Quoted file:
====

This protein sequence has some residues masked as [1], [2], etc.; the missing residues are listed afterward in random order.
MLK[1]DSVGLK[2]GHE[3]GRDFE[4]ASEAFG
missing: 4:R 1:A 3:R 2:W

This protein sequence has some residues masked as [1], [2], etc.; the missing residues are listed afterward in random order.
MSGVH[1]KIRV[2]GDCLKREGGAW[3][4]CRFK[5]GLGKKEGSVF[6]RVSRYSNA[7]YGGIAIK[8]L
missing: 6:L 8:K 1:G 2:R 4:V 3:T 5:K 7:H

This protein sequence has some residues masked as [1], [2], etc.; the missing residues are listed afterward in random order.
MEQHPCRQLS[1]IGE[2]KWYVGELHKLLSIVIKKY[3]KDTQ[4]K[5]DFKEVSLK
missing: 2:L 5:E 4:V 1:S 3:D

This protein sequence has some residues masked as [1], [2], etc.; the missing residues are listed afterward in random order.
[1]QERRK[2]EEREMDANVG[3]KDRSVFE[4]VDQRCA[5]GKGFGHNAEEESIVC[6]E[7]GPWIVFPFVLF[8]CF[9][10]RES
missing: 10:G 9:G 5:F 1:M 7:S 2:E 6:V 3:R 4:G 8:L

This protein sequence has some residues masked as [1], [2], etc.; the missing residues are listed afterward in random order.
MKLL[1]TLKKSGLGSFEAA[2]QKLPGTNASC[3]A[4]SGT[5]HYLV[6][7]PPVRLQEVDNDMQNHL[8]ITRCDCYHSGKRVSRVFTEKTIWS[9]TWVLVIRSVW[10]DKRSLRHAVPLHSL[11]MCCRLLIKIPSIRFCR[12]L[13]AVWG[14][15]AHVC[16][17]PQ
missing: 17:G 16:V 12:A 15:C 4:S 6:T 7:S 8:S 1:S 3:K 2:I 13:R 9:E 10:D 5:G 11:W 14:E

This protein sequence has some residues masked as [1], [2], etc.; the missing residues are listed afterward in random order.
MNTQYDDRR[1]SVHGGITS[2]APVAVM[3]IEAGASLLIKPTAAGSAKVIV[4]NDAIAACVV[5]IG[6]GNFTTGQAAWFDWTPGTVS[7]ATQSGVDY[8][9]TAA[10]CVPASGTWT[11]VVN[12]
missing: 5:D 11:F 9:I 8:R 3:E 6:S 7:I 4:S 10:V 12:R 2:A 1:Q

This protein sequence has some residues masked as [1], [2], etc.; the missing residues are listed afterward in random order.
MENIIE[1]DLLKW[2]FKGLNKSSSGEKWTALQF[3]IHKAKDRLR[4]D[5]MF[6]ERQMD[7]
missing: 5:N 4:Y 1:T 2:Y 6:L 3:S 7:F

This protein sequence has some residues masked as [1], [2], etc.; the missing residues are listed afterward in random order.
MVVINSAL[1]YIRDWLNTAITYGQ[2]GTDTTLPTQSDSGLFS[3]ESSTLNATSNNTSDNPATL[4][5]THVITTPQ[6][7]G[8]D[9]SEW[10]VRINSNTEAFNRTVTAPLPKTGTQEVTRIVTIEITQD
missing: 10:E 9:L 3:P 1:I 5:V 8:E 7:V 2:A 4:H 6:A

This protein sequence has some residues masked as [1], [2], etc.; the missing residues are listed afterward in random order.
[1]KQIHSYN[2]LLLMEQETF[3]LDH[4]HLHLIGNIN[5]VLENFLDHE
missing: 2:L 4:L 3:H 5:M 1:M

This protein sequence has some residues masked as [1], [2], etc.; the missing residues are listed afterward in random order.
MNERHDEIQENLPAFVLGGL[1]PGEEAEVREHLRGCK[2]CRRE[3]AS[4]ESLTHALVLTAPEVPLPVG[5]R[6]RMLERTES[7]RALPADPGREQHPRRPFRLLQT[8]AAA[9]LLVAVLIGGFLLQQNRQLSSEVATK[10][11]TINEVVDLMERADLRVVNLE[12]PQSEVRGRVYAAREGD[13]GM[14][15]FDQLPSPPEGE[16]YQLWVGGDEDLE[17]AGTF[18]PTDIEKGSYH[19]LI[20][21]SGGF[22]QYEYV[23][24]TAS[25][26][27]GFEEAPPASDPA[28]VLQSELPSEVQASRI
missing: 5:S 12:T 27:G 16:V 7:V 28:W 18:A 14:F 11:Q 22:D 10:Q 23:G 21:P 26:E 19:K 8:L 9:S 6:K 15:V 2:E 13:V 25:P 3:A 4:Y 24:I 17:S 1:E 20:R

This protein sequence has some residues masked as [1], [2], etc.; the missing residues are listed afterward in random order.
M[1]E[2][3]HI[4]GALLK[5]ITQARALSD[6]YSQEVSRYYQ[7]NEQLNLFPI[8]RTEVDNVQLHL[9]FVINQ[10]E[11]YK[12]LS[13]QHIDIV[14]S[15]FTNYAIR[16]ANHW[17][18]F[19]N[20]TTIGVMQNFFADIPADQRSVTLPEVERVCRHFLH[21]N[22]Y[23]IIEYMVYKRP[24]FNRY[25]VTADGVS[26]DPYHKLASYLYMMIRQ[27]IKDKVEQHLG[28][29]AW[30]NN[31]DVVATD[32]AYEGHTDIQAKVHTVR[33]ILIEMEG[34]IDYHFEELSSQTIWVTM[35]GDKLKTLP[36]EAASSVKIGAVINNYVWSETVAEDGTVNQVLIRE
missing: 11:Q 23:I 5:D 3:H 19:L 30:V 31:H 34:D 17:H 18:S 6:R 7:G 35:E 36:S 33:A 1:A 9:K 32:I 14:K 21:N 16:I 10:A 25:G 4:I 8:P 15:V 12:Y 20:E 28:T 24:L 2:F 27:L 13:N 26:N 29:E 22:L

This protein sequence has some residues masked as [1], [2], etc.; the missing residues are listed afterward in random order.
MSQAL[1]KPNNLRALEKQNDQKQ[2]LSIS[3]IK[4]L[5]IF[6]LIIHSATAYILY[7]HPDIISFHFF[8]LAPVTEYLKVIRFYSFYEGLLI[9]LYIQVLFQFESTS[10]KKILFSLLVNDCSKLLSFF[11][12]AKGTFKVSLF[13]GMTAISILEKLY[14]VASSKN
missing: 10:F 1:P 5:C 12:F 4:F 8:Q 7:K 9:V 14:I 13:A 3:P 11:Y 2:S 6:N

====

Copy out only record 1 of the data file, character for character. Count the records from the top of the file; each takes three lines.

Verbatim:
This protein sequence has some residues masked as [1], [2], etc.; the missing residues are listed afterward in random order.
MLK[1]DSVGLK[2]GHE[3]GRDFE[4]ASEAFG
missing: 4:R 1:A 3:R 2:W